Brexit delay plan sparks Tory MP backlash

Jacob Rees-Mogg MP was critical of any delay to Brexit happening. PICTURE: Aaron Chown/PA
Andrew Woodcock, Press Association

Proposals to delay the UK's final departure from the EU until 2021 have been dismissed as "a rather poor attempt at kicking the can down the road" by arch-Brexiteer Jacob Rees-Mogg.

Leave-backing Cabinet ministers Michael Gove and Penny Mordaunt also signalled concern that the UK's withdrawal from the EU should proceed swiftly.

British prime minister Theresa May told leaders of the remaining EU member states in Brussels that she was ready to consider an extension by "a matter of months" of the transition period, which is currently due to stretch until December 2020.

The transition - during which the UK would remain in the single market and customs union and subject to EU rules - is intended to provide time for authorities and officials to prepare for new arrangements following the official date of Brexit in March 2019.

Allowing it to be extended would provide flexibility to cover any gap until a future trade and security partnership is implemented, avoiding the need for a hard border in Ireland during this period, Mrs May suggested.

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But she insisted that any delay would "only be for a matter of months", adding: "This is not expected to be used, because we are working to ensure that we have that future relationship in place by the end of December 2020."

The proposal sparked a fierce backlash from Brexiteers, with former Ukip leader Nigel Farage warning it "may mean we never leave at all".

And Mr Rees-Mogg said it risked "very substantial costs" for the UK, which would have to make additional contributions running into billions of pounds into EU budgets and would almost certainly lose its current rebate.

An extended transition period "means we are in the EU for longer when the EU can make rules for the UK over which we would have no say and we would be paying for the privilege", the North East Somerset MP told Sky News.

"The government doesn't have endless money. It has to make choices. The question the government has to answer is if this costs billions of pounds, is it better to give the money to the EU or better to sort out the issues with Universal Credit?"

Mr Rees-Mogg said an extension would not break the deadlock in withdrawal negotiations, because the EU would still demand a "backstop" arrangement to keep the Irish border open.

Actor Sir Michael Caine joined Tory MPs by backing Brexit.

He told Today: "People say 'Oh, you'll be poor, you'll be this, you'll be that'.

"I say I'd rather be a poor master of my fate than having someone I don't know making me rich by running it."

UK officials said that Mrs May continues to regard the EU backstop - under which Northern Ireland would remain within the European customs union until a broader trade agreement was finalised - as "unacceptable".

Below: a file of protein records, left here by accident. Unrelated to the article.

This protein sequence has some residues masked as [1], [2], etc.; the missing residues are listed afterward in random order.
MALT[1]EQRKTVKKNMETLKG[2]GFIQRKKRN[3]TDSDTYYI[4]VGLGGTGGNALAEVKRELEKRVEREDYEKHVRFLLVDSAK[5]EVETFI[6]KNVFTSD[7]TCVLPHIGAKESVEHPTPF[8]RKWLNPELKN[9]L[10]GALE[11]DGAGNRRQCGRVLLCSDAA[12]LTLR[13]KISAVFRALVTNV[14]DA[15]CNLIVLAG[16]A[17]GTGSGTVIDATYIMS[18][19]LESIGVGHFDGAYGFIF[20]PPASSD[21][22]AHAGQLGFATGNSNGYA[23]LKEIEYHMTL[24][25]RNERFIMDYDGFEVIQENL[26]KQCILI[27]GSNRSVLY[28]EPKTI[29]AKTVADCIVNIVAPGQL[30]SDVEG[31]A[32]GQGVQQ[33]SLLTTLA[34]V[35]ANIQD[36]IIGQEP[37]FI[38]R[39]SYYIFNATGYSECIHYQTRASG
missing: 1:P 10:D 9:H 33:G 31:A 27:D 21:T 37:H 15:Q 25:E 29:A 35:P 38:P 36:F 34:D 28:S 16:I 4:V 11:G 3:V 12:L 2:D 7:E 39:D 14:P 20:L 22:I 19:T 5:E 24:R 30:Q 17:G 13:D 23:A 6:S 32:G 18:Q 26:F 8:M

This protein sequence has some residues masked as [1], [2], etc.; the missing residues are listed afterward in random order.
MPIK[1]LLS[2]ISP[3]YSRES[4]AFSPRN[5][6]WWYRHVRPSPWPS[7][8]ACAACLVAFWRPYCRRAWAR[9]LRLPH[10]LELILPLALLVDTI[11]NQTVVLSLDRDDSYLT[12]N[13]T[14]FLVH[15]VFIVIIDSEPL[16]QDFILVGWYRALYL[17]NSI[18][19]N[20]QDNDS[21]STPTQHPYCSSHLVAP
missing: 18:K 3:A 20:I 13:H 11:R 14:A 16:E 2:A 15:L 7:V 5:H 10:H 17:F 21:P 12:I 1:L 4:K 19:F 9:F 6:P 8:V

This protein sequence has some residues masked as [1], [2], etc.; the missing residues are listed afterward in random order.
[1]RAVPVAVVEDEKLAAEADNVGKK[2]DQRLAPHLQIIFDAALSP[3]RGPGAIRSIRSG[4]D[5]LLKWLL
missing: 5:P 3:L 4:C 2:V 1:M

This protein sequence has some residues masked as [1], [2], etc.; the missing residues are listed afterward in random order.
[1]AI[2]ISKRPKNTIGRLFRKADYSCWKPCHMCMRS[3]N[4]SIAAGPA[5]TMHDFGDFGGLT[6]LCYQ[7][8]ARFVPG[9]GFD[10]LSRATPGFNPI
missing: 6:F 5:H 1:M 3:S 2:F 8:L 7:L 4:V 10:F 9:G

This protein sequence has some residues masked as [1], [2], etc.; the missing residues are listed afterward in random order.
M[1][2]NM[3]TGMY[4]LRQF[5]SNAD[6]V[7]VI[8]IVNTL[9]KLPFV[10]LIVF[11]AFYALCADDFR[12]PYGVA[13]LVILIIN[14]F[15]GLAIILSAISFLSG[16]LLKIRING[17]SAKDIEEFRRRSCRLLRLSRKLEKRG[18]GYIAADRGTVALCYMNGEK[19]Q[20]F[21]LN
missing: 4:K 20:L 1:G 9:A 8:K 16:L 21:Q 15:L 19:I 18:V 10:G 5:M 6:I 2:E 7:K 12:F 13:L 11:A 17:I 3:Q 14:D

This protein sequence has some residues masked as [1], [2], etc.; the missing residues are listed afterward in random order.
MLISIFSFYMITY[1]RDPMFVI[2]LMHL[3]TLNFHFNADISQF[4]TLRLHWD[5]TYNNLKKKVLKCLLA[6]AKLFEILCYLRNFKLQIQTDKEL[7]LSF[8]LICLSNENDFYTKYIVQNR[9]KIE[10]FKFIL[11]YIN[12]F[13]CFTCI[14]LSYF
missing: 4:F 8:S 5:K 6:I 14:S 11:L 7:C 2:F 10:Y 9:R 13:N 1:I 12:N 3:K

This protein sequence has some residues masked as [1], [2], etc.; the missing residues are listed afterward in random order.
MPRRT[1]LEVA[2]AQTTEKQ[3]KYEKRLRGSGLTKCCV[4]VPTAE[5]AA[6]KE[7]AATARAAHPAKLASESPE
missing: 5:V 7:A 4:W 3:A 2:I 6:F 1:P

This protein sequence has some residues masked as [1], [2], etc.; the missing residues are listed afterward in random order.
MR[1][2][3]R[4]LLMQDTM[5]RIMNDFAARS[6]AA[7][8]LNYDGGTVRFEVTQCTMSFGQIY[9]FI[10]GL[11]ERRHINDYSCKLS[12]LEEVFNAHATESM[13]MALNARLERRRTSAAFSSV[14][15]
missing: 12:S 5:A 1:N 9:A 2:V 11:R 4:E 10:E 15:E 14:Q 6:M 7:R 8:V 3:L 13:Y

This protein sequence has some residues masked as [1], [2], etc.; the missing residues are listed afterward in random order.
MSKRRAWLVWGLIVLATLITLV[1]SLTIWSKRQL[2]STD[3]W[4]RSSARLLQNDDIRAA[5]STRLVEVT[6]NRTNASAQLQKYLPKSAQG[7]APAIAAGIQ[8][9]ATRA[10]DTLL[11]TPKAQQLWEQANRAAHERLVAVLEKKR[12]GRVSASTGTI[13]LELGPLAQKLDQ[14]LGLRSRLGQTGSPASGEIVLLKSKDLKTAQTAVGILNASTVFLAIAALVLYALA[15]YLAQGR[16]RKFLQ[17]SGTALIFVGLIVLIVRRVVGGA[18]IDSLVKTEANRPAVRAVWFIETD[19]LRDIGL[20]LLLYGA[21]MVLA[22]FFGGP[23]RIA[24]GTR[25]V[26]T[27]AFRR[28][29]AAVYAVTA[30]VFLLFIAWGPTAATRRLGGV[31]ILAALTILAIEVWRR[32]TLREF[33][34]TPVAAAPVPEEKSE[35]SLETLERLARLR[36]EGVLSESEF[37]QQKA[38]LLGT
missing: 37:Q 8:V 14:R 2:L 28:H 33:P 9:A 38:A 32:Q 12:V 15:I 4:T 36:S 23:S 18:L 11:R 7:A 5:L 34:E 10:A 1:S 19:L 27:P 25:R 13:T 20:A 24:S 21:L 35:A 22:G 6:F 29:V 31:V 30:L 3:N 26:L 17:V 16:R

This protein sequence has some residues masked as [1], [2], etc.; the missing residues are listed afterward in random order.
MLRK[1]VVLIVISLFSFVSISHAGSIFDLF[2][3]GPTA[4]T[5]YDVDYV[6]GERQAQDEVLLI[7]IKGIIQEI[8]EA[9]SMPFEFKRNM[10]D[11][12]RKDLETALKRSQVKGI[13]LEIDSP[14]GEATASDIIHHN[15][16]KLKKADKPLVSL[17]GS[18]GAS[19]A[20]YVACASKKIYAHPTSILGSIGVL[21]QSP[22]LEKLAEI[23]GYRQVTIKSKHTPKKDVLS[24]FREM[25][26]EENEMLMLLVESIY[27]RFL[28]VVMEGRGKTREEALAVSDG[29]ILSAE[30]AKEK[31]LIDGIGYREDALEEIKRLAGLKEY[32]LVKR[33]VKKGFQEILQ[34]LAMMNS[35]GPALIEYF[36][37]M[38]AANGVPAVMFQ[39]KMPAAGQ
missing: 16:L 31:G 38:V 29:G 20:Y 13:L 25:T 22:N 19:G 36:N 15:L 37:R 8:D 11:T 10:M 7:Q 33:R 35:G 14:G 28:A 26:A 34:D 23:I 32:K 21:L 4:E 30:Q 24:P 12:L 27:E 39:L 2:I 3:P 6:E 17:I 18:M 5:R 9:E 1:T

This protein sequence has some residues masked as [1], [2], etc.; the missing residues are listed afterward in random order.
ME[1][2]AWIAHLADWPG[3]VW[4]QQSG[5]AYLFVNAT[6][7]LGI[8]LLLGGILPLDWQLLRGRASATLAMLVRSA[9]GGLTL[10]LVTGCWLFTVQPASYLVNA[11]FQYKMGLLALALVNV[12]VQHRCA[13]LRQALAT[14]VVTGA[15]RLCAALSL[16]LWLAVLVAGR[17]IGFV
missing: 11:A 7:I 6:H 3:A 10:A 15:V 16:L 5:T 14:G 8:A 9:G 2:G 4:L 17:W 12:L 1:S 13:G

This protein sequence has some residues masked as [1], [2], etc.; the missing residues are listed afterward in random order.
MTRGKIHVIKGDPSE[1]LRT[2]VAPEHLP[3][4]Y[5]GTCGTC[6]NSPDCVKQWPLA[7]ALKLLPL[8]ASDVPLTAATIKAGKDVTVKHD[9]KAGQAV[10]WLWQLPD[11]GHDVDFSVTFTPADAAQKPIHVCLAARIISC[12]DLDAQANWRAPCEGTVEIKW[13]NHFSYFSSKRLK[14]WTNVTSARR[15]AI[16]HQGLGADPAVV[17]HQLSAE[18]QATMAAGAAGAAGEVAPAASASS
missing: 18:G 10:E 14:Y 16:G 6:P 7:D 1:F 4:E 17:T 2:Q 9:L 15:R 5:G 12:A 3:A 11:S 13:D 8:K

Mr Rees-Mogg questioned whether Cabinet had given its support for an extended transition when it met for a mammoth three-hour discussion of Brexit on Tuesday.

Speaking in the House of Commons, Environment Secretary Mr Gove said it was "vital" that Britain leaves the EU at the "earliest possible point".

And International Development Secretary Ms Mordaunt said: "The Prime Minister was very clear this morning in the statements she has given that she recognises the need to do things swiftly, not least because that is what the public expects."

Tory MP Nadine Dorries accused Mrs May of "stalling", and repeated her call for former Brexit secretary David Davis to replace her as leader.

And Conservative former minister Nick Boles - who is pushing for a "soft Brexit" move to temporary membership of the European Free Trade Association (Efta) - warned Mrs May is losing the confidence of her party.

He told BBC Radio 4's Today programme the EU was demanding "humiliating concessions" because the PM's Brexit plans fail to fix the problem of the Irish border.

"I'm afraid she is losing the confidence now of colleagues of all shades of opinion," said Mr Boles.

"They are close to despair at the state of this negotiation because there is a fear that both the government and the European Union are trying to run out the clock, that they are trying to leave this so late that they can credibly say there is no alternative but a no-deal Brexit, and most people agree that would be chaos.

"That is not an acceptable way for a leader of a government to behave."

Liberal Democrat Brexit spokesman Tom Brake said: "Extending the transition? More like kicking the can further down the road and delaying, by a bit, driving off the cliff.

"No deal the PM can secure will be as good as staying in the EU."

Mrs May had initially suggested an "implementation period" of around two years after Brexit, but later accepted a 21-month transition ending on the last day of 2020.

It emerged yesterday that EU chief Brexit negotiator Michel Barnier is ready to discuss a further year's extension to allow time to find a solution to keep the Irish border open.

UK officials stressed the Prime Minister is not herself proposing any extension to the period already agreed but was ready to consider the idea that had "emerged".

This week's summit had been billed as "the moment of truth" when agreement was needed to allow time for ratification in the Westminster and European parliaments.

But there was no breakthrough, and a mooted special Brexit summit in November was ditched after Mr Barnier told the EU27 he needed "much more time".

There was no mention of Brexit in the five pages of conclusions released at the end of the two-day gathering.

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